ORIGINS OF ADVENTISM IN SOUTH AFRICA, URBANISATION AND POVERTY

Get Complete Project Material File(s) Now! »

CHAPTER 3 ASSESSING ADVENTIST INVOLVEMENT IN SOWETO

Introduction

In the light of what has been presented in the preceding chapters, in this chapter I report on how Adventists themselves assess their involvement or lack of it in the alleviation of poverty among the poor in Soweto. Interviews and group discussions reported below were meant to ascertain the thinking of people about poverty and its causes, and what the church in this large human settlement can do to “suffer” with the poor by redeeming them from their plight.

Four survey groups

There are four survey groups in this report. One consisted of non-Adventists, who were interviewed in the Maponya Mall. The other three groups comprise of people who are members of the Seventh-day Adventist Church. The researcher and the research assistant, Nkosi, mentioned in chapter 1, engaged the people in all these groups.

Maponya Mall Group Groups – the non-Adventists (non-Christians)

This group comprised a random sample of twenty persons. Researcher and Nkosi (assistant) interviewed this group in April 2009. Their ages varied widely. All of them were shoppers that we found in different parts of the mall. We did not assemble them into a group for fear of causing unnecessary attention and caution from security personnel in the mall. The purpose of the interviews conducted with these persons was to find out what they, as Sowetans, think of the issues of employment/unemployment in relation to poverty. We also desired to see if these persons had any critical opinions about the presence of a structure of commercial affluence in the midst of largely poor communities.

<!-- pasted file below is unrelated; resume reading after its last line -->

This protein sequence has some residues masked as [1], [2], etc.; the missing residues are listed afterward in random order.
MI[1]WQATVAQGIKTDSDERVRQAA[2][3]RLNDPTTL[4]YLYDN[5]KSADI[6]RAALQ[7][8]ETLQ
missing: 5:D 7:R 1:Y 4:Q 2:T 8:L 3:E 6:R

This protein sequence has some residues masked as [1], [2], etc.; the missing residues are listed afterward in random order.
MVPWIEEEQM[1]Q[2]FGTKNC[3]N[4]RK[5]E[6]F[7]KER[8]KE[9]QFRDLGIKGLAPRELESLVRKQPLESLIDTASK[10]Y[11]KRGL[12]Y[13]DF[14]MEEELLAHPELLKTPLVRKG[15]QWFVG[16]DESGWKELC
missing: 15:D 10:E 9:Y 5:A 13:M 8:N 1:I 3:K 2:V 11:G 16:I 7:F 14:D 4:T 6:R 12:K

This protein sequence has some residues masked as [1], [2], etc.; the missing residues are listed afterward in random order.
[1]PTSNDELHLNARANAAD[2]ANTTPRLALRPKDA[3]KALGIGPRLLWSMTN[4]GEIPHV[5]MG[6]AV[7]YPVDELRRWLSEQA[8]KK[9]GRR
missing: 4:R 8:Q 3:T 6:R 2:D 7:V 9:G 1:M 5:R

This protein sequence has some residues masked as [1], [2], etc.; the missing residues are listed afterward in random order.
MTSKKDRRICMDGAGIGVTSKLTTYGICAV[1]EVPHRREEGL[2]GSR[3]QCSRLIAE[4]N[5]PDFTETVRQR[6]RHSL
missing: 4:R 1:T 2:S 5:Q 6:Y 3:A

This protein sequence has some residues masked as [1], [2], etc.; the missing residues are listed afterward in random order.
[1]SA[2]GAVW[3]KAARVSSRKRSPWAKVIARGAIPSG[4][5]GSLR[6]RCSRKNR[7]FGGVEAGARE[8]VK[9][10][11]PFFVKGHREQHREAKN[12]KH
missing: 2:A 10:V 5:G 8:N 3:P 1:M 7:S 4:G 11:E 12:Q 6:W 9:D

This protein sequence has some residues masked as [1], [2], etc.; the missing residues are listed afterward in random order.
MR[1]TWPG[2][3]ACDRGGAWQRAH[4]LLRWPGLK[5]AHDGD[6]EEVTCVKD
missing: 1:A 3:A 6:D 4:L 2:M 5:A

The Adventist groups

Researcher and Nkosi identified all three groups. Both of us conducted the interviews. The groups comprised of different types of people: The first Adventist group was interviewed on September 15, 2008, while the second Adventist group members were engaged between March 9 and May 28, 2009.
The last Adventist group participated in a workshop in Zola Township on 15 January 2011. The purpose was to establish (1) the reality or absence of community ministry consciousness among Adventists in Soweto; (2) their awareness of the high incidence of poverty in the area; (3) what they, as individuals, were doing to respond to the plight of the poor, and (4) what they thought the church should do to confront the issue of poverty among the people.
A) Adventist Group 1
This was a special group that was composed of local church leaders of the Dorcas Society Federation in Soweto. Part of this group involved persons who were in local church projects working for the poor. The group also included two persons who worked in the church’s regional office for social welfare in Orange Grove. The interaction with this group is described in table 6.